President-elect Obama won his office by championing “Change We Can Believe In.” We’re beginning to have a few doubts.

Obama has recently shifted away from the hard line he took on many of the key issues at the center of his campaign, ranging from the economic crisis to the domestic and national security policies of the Bush administration. Maybe he is beginning to recognize the political impediments to fulfilling some of his campaign promises. Maybe those promises were too ambitious to begin with.

On many Bush administration policies he previously criticized during the campaign, Obama has softened his stance of late. He indicated that he is unlikely to authorize major inquiries into wiretapping and torture programs under Bush. He has also stated that the closing of the Guantánamo Bay detention center is unlikely to take place in the first 100 days of his presidency, citing legal and practical obstacles.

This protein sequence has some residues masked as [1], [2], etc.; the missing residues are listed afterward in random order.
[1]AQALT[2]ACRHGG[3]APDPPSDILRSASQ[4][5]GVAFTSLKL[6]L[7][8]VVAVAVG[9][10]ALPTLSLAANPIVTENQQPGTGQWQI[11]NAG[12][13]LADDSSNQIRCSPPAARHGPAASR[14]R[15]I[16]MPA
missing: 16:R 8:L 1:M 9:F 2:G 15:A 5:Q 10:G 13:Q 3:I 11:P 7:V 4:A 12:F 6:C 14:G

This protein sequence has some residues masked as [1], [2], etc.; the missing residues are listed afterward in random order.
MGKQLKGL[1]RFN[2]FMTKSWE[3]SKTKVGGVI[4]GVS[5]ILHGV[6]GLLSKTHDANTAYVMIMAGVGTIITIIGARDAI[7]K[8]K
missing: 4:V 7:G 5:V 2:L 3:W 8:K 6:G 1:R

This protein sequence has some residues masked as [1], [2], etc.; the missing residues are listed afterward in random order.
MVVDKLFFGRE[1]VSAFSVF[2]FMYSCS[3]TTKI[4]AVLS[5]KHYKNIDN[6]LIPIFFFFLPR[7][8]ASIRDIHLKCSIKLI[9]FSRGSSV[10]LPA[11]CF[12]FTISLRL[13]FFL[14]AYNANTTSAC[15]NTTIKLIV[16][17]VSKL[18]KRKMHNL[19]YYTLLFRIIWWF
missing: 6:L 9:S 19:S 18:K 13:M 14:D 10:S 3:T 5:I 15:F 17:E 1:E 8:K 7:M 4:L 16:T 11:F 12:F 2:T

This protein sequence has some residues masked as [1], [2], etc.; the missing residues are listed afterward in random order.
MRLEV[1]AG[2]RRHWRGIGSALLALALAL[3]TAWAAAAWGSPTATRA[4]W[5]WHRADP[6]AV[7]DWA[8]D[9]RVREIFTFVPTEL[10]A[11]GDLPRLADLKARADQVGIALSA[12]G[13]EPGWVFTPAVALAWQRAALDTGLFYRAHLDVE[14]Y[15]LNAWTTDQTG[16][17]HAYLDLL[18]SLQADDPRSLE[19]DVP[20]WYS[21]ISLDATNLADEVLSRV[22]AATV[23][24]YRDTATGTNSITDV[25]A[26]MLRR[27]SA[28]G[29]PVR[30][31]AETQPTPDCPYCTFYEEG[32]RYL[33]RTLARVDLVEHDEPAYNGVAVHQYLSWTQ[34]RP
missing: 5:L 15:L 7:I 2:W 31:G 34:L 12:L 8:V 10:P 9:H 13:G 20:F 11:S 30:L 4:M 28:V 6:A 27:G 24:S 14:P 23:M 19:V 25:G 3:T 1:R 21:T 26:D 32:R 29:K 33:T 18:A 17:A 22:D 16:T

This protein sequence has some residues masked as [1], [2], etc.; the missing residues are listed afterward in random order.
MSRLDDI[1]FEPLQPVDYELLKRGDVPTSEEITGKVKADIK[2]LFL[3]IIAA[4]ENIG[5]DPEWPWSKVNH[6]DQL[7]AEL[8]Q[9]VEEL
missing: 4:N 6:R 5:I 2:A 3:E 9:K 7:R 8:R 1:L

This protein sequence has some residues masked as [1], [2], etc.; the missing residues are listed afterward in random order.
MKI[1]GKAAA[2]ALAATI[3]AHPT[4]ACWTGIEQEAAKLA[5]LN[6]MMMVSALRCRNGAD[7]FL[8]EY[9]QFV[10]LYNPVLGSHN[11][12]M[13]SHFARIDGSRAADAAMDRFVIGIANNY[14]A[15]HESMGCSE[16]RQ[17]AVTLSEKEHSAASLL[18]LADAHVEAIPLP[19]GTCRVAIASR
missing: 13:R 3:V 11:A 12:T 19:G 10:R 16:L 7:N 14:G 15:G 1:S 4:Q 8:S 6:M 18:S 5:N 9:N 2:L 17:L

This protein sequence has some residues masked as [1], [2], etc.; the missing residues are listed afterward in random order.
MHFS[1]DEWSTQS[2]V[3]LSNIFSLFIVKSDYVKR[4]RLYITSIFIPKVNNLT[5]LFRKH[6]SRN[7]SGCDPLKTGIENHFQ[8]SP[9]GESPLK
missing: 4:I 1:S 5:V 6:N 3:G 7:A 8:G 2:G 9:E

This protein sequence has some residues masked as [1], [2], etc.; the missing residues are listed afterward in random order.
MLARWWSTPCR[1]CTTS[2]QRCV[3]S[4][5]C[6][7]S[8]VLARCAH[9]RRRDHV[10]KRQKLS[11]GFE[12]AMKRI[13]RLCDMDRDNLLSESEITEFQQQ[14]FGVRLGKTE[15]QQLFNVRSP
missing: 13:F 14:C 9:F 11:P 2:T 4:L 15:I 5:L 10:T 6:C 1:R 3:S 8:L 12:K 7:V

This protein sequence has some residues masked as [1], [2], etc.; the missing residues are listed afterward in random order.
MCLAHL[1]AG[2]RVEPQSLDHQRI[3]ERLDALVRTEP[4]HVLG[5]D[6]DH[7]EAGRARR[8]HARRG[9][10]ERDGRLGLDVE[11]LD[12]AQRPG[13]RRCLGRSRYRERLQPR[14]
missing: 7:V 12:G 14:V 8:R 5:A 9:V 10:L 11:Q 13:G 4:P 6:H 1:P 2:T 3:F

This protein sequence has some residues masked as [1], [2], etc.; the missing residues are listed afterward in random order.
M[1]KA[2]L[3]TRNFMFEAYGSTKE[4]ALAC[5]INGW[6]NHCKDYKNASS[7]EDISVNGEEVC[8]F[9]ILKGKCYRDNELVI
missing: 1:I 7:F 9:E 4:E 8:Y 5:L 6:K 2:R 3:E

Obama promised a major economic stimulus that would use tax breaks and major investment in infrastructure to turn the economy around. So far, however, his focus has been on “jump-start” stimulus packages that offer several small tax cuts and benefits for the disadvantaged. To fix the long-term problem, Obama must keep his eye on the real goal – the massive infrastructure projects he promised during his campaign.

These policies may reflect certain realities. Investigations into intelligence agencies are cumbersome and, while the government may be holding Guantánamo Bay detainees illegally, no one is certain of who is innocent and who is there for a reason.

But voters elected Obama on a platform of change and transparency. Obama cannot capitulate on a promise that important, especially following an administration plagued by accusations of wrongdoing and incompetence.

He, like his predecessors, now faces the 100-day grace period – a presidential “honeymoon” during which his reputation will be at its best. Obama has the staff and the plan to take advantage of this grace period. Now, all he must do is follow through.

A few words of advice to the president-elect: You have more goodwill than any president has had in recent memory, but it will not last forever. Spend it well and spend it quickly.

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